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A qualitative study of the acceptability of an intensive format for the delivery of cognitive-behavioural therapy for obsessive-compulsive disorder


Reference:

Bevan, A., Oldfield, V. B. and Salkovskis, P. M., 2010. A qualitative study of the acceptability of an intensive format for the delivery of cognitive-behavioural therapy for obsessive-compulsive disorder. British Journal of Clinical Psychology, 49 (2), pp. 173-191.

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Official URL:

http://dx.doi.org/10.1348/014466509X447055

Abstract

Objectives . An intensive format may be both useful and effective for the delivery of cognitive-behavioural therapy (CBT) for obsessive-compulsive disorder (OCD). However, the acceptability of an intensive treatment format from the perspective of service users is unknown. This study examines service user perspectives on the acceptability of an intensive versus a standard weekly treatment format. Design . The study comprises a detailed comparative qualitative analysis of the perspectives of service users who have completed either intensive or weekly CBT for OCD. Methods . Six treatment completers in each format (matched for age, gender, and symptom changeover the course of treatment) were asked to reflect on helpful and problematic aspects of their treatment format, and to consider the differences between treatment formats. The interviews were transcribed and analysed in detail using thematic analysis. Results . Individual differences were apparent in preference for treatment format. Weekly treatment completers were concerned that intensive treatment could be overwhelming or too brief for real change to take place. However, intensive treatment completers valued the high pressure and pace and felt that it improved motivation, engagement, and eventual outcome. Conclusion . An intensive treatment format for the delivery of CBT for OCD can be highly motivating and acceptable to service users who have chosen to undertake it. Good quality follow-up and crisis support may be particularly important following intensive treatment.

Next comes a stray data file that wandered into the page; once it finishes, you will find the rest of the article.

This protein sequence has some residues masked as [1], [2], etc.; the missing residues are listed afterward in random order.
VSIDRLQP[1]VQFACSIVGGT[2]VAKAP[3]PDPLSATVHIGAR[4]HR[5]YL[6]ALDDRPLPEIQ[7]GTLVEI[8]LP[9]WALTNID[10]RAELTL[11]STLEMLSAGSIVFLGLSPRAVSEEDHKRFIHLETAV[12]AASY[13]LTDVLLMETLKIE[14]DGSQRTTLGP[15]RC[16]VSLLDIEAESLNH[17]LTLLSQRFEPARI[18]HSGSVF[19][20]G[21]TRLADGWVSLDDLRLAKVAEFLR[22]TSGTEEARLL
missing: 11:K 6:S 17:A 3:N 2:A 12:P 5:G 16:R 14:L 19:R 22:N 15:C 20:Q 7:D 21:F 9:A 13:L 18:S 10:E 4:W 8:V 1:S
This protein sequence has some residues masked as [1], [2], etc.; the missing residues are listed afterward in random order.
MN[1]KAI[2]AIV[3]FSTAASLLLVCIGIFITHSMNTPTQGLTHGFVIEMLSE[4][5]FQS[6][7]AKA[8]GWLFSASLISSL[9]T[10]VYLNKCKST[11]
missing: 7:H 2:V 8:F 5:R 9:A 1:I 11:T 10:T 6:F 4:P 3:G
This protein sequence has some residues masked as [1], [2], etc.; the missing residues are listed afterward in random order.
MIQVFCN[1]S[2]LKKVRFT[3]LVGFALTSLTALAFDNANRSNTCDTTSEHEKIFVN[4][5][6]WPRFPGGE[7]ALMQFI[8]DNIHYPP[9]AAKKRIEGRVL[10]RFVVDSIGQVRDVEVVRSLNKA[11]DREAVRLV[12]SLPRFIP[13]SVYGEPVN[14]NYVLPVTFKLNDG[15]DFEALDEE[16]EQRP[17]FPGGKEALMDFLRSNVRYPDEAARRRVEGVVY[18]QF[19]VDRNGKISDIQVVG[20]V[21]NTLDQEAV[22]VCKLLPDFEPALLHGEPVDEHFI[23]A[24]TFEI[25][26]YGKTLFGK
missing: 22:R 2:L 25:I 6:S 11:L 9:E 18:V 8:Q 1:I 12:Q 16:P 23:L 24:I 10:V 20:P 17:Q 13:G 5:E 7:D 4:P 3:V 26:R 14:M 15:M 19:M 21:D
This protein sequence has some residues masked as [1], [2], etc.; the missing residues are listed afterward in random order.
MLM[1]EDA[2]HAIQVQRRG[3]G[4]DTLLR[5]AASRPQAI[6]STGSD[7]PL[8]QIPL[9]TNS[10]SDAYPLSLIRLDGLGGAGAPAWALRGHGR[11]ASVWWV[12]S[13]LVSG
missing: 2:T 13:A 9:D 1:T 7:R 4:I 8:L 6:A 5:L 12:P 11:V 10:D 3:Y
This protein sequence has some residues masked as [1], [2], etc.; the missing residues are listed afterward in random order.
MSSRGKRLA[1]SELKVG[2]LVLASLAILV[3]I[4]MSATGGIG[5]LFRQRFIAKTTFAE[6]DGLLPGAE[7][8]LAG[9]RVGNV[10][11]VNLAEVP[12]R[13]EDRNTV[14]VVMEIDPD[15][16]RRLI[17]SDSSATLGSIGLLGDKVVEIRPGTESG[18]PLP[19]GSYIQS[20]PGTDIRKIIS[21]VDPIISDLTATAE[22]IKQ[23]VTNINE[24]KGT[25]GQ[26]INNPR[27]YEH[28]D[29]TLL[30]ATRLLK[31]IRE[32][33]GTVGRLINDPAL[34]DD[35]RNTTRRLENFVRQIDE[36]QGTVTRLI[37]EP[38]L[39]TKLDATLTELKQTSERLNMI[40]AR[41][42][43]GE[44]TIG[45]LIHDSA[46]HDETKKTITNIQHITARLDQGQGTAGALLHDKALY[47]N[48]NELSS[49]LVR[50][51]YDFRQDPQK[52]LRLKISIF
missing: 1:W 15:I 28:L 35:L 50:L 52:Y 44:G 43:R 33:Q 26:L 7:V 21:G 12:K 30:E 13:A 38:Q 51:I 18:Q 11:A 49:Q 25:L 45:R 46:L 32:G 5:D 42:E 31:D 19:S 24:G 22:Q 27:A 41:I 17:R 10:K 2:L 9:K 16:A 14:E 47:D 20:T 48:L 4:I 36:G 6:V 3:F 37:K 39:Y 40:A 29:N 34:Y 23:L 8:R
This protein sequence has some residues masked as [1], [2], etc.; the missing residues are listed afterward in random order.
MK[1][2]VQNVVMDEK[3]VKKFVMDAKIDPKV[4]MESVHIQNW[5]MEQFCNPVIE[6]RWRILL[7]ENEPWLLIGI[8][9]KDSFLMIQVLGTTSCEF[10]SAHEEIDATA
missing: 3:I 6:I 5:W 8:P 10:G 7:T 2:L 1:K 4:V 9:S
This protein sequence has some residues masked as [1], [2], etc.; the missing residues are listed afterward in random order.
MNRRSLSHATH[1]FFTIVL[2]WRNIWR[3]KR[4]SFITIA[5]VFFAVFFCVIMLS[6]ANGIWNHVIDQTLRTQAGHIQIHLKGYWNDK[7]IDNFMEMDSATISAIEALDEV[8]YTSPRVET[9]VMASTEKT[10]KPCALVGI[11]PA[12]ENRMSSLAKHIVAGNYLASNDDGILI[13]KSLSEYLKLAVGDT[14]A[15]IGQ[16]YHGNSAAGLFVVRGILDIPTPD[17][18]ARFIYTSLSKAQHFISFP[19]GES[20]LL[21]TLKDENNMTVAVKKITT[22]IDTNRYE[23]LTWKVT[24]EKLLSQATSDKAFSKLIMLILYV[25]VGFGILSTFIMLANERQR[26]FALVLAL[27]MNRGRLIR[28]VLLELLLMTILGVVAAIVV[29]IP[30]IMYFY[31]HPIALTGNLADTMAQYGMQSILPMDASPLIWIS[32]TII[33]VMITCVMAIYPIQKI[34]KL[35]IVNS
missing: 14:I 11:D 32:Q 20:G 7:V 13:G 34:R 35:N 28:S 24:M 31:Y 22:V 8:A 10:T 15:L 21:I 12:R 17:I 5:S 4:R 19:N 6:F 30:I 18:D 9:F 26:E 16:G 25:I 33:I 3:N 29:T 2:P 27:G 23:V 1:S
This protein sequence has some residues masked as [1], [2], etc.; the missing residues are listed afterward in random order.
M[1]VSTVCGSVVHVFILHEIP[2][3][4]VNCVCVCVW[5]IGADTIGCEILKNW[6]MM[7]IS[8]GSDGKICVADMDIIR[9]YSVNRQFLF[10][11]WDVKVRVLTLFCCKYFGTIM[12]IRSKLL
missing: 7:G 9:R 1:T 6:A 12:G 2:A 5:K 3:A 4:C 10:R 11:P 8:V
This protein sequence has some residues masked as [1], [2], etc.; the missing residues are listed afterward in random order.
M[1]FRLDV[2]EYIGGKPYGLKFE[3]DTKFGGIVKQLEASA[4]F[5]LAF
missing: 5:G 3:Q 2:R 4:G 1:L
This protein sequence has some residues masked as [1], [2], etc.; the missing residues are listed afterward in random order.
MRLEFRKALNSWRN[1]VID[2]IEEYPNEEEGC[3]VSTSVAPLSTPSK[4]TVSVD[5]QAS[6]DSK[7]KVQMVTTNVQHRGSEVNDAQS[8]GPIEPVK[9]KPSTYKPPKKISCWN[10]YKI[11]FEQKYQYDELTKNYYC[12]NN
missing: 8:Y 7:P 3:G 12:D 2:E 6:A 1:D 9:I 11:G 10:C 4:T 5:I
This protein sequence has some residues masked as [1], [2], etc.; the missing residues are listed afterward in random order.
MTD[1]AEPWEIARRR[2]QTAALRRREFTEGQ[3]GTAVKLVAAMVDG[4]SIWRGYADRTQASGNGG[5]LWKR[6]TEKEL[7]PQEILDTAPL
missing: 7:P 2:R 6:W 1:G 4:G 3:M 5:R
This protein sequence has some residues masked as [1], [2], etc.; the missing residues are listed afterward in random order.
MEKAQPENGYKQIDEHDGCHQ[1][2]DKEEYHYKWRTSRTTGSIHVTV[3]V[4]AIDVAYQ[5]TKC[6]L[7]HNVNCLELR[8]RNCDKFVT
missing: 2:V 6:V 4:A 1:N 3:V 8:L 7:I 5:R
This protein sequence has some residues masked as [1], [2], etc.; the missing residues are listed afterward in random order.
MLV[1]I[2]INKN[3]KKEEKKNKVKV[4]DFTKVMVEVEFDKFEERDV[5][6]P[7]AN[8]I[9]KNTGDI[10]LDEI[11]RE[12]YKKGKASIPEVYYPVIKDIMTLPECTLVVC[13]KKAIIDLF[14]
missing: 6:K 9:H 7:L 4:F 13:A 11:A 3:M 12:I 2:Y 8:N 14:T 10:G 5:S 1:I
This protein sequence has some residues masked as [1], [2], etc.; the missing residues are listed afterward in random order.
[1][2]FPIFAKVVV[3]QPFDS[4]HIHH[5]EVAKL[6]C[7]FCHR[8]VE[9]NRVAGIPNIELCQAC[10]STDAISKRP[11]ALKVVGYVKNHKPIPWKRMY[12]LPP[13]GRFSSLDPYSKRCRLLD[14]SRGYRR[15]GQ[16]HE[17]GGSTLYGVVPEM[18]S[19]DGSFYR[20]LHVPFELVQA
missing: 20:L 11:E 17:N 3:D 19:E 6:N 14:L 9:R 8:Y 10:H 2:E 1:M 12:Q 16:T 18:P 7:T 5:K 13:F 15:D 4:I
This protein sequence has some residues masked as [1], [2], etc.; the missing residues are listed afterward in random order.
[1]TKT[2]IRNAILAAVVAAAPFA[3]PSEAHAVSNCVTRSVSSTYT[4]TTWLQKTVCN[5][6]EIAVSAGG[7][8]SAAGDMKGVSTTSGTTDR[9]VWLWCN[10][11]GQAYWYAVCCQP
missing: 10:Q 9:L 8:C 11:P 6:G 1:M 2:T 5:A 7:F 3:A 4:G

Details

Item Type Articles
CreatorsBevan, A., Oldfield, V. B. and Salkovskis, P. M.
DOI10.1348/014466509X447055
DepartmentsFaculty of Humanities & Social Sciences > Psychology
RefereedYes
StatusPublished
ID Code20829

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